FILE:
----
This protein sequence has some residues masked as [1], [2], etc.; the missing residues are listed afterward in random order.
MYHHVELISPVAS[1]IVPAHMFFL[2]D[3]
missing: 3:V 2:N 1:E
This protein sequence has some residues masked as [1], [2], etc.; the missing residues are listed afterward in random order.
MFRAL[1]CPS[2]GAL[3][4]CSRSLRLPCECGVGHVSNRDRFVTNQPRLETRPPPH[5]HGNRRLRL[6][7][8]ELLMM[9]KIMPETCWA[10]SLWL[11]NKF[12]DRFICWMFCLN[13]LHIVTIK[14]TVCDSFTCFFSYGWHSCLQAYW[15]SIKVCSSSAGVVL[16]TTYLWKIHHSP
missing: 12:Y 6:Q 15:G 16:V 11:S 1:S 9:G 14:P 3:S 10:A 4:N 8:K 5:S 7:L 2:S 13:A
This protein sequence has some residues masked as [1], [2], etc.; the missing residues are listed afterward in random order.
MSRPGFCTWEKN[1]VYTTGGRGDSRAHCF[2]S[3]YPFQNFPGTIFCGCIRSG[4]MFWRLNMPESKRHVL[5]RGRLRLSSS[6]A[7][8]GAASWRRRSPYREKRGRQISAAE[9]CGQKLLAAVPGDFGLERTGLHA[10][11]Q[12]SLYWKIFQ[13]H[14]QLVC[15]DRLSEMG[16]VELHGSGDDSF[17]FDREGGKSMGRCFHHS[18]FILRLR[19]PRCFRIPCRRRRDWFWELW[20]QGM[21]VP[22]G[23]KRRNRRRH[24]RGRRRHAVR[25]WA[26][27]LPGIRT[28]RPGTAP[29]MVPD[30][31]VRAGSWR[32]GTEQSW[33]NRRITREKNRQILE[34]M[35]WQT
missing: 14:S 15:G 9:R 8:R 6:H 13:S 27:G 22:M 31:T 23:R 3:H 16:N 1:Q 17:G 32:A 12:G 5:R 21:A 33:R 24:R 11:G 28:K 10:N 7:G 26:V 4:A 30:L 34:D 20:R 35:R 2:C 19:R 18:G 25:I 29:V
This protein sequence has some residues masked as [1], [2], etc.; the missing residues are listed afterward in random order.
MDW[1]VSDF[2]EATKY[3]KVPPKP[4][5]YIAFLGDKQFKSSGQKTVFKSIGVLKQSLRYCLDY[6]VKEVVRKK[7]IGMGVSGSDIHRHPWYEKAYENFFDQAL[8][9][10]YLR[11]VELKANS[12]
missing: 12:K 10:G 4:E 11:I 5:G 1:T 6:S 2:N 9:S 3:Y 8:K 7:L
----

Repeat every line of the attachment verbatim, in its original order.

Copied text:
This protein sequence has some residues masked as [1], [2], etc.; the missing residues are listed afterward in random order.
MYHHVELISPVAS[1]IVPAHMFFL[2]D[3]
missing: 3:V 2:N 1:E
This protein sequence has some residues masked as [1], [2], etc.; the missing residues are listed afterward in random order.
MFRAL[1]CPS[2]GAL[3][4]CSRSLRLPCECGVGHVSNRDRFVTNQPRLETRPPPH[5]HGNRRLRL[6][7][8]ELLMM[9]KIMPETCWA[10]SLWL[11]NKF[12]DRFICWMFCLN[13]LHIVTIK[14]TVCDSFTCFFSYGWHSCLQAYW[15]SIKVCSSSAGVVL[16]TTYLWKIHHSP
missing: 12:Y 6:Q 15:G 16:V 11:S 1:S 9:G 14:P 3:S 10:A 4:N 8:K 5:S 7:L 2:S 13:A
This protein sequence has some residues masked as [1], [2], etc.; the missing residues are listed afterward in random order.
MSRPGFCTWEKN[1]VYTTGGRGDSRAHCF[2]S[3]YPFQNFPGTIFCGCIRSG[4]MFWRLNMPESKRHVL[5]RGRLRLSSS[6]A[7][8]GAASWRRRSPYREKRGRQISAAE[9]CGQKLLAAVPGDFGLERTGLHA[10][11]Q[12]SLYWKIFQ[13]H[14]QLVC[15]DRLSEMG[16]VELHGSGDDSF[17]FDREGGKSMGRCFHHS[18]FILRLR[19]PRCFRIPCRRRRDWFWELW[20]QGM[21]VP[22]G[23]KRRNRRRH[24]RGRRRHAVR[25]WA[26][27]LPGIRT[28]RPGTAP[29]MVPD[30][31]VRAGSWR[32]GTEQSW[33]NRRITREKNRQILE[34]M[35]WQT
missing: 14:S 15:G 9:R 8:R 6:H 13:S 27:G 22:M 31:T 23:R 3:H 16:N 1:Q 17:G 32:A 12:G 5:R 21:A 33:R 24:R 11:G 28:K 10:N 7:G 26:V 4:A 30:L 34:D 20:R 35:R 2:C 19:R 18:G 25:I 29:V
This protein sequence has some residues masked as [1], [2], etc.; the missing residues are listed afterward in random order.
MDW[1]VSDF[2]EATKY[3]KVPPKP[4][5]YIAFLGDKQFKSSGQKTVFKSIGVLKQSLRYCLDY[6]VKEVVRKK[7]IGMGVSGSDIHRHPWYEKAYENFFDQAL[8][9][10]YLR[11]VELKANS[12]
missing: 12:K 10:G 4:E 11:I 5:G 1:T 6:S 2:N 9:S 3:Y 8:K 7:L